Fourth body recovered from UK factory explosion

By Margot Miller
31 July 2015

At approximately 9:10 a.m. on July 17, three explosions followed by a huge fireball reduced Bosley Mill in Cheshire, England, to a pile of rubble and twisted metal, claiming the lives of four workers.

Of the 35 casualties at the scene, four were taken to hospital, including a 29-year-old woman who was airlifted to Queen Elizabeth’s Hospital, Birmingham. Another two casualties are being treated at the specialist Trauma Unit at the Royal Stoke University Hospital, while a fourth is in the Whiston Hospital, Merseyside.

The dead were named as Derek Moore, 62, William Banks, 51, Dorothy Bailey, 62, and Jason Shingler, 38. So devastating was the blast and fire that it took days for the Fire Service to recover their bodies, adding to the grief and stress suffered by the victims’ families.

It was not until July 27, 10 days after the explosions, that the remains of the fourth body, thought to be Jason Shingler, were recovered. Cheshire Police stated that forensic tests would be required, after a post-mortem, in order to identify the body.

The blast damaged the homes of six families, who are being rehoused by the local council, Cheshire East.

The inferno reached temperatures of up to 1,000 degrees centigrade. Chief Fire Officer for the Cheshire Fire and Rescue Service, Paul Hancock, described the “complete devastation” at the scene: “We have a four story building that has exploded from the inside and subsequently collapsed in on itself.”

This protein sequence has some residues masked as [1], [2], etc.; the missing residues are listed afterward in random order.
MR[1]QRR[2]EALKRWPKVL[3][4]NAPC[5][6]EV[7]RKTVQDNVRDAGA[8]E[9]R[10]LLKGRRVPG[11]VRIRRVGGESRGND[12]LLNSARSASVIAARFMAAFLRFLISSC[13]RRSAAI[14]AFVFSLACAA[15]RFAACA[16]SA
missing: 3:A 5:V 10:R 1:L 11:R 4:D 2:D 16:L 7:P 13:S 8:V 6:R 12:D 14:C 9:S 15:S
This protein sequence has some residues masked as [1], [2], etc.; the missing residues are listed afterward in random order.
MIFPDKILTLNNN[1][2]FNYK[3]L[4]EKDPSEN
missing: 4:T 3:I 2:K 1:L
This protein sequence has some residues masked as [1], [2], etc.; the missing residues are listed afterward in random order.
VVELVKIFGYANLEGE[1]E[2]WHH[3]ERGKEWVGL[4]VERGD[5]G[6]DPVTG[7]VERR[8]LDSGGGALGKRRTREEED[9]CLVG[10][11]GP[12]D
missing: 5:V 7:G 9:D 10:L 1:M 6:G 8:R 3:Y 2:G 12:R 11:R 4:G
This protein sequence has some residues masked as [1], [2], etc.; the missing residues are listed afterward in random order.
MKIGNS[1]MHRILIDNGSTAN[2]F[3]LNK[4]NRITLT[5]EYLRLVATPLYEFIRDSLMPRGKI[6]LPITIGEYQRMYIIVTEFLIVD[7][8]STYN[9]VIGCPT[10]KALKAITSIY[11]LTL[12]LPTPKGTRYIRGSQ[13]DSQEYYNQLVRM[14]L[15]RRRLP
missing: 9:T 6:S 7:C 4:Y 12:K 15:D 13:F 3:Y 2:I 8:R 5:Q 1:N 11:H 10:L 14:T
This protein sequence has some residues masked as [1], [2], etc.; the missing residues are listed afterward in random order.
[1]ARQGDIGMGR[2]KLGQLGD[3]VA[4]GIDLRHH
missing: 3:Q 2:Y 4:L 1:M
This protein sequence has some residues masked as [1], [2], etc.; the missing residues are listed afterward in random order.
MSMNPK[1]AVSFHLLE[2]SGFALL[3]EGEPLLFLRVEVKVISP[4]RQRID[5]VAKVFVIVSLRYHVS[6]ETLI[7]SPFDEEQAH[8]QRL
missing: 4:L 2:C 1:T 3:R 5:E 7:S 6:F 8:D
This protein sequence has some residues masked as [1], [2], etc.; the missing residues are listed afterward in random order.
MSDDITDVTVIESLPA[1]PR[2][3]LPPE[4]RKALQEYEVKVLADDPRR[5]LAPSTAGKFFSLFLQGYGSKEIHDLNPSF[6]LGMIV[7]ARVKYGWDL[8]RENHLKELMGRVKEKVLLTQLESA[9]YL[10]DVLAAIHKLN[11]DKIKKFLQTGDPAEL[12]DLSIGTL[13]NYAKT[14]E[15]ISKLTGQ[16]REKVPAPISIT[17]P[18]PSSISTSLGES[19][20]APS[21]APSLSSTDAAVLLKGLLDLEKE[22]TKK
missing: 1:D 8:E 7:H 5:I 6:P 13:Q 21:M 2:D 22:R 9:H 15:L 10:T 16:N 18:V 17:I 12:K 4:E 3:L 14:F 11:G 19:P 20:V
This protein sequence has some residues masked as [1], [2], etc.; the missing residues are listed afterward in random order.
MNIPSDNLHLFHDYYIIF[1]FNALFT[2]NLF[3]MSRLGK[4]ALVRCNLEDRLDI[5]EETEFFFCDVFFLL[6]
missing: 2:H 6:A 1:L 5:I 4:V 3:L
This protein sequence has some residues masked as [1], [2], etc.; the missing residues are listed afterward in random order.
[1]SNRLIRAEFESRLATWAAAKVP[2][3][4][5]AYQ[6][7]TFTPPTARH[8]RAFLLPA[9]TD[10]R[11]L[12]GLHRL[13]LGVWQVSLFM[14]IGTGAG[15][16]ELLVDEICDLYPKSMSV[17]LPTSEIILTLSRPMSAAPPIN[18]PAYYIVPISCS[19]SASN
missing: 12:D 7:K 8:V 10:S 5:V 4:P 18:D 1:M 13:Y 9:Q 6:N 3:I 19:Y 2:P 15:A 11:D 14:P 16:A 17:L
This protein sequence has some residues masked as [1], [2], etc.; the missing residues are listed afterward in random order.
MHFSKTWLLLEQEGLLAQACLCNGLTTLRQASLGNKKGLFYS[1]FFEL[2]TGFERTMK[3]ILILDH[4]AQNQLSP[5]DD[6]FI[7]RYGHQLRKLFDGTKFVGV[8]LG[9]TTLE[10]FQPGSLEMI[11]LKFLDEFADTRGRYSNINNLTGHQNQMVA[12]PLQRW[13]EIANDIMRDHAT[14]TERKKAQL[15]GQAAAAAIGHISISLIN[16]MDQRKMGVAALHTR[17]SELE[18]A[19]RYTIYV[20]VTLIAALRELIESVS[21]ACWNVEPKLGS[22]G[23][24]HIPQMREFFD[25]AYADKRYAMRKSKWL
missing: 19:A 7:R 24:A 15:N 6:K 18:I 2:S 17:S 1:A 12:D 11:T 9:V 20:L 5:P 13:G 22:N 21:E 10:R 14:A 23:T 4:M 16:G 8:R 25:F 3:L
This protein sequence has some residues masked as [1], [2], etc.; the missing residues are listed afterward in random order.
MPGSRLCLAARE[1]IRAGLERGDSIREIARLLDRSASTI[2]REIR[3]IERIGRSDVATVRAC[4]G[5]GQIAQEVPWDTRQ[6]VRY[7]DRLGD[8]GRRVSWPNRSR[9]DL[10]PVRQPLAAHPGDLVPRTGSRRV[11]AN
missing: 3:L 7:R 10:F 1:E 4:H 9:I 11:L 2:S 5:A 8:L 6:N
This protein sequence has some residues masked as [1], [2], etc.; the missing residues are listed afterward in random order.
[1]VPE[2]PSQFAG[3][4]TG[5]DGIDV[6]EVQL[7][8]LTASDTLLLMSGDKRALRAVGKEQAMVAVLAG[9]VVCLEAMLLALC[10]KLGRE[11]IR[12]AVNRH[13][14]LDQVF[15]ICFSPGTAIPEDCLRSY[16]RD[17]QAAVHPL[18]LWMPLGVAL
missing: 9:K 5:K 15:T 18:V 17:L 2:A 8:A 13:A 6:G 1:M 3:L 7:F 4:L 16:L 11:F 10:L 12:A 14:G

Cheshire Fire and Rescue Service concentrated the search for the bodies in two areas where silos had been packed with wood flour. The search effort required a one-mile cordon around the site, due to acetylene and liquid gas cylinders and 5,000 litres of kerosene in the wreckage.

An eyewitness who at the time was releasing his racing pigeons near the factory said, “The ground shaking sound was like someone had burst my ear drums, it was that loud.”

Others described a wall of flames reaching seventy metres high into the sky and black smoke billowing from the building.

Days after the initial explosion, fire crews were still putting out fires and pumping in water to reduce the temperature. The nearby Bosley River was stained petrol blue from the 5,000 litres of kerosene released by the blast.

According to Paul Hitchen from Urban Search and Rescue, “The scale of the incident ... is unprecedented in this country in the last 10 years.” Aerial footage filmed by rescue services and news stations reveals the scale of the devastation.

Part of the Boden group, the company Wood Treatment Ltd makes linoleum products out of wood ground to a powder or flour at Bosley Mill. These are then used to make laminate floor covering. It has been in operation in the picturesque village of Bosley since 1930, and is the sole UK supplier of such materials. The Boden Group also makes bedding for farm animals from these products.

The tragedy raises disturbing questions. It is only the latest and most serious in a catalogue of incidents at the mill.

Not only have there been two earlier fires at the site, in 2010 and 2012, but just two weeks before the explosions, enforcement officers from the local council ordered a clean-up of the factory due to complaints about dust. The council reports that the company complied.

An investigation by the Police, Fire Service and Health and Safety Executive (HSE) to ascertain the causes of the disaster is under way. If evidence of negligence emerges, this will become a criminal inquiry.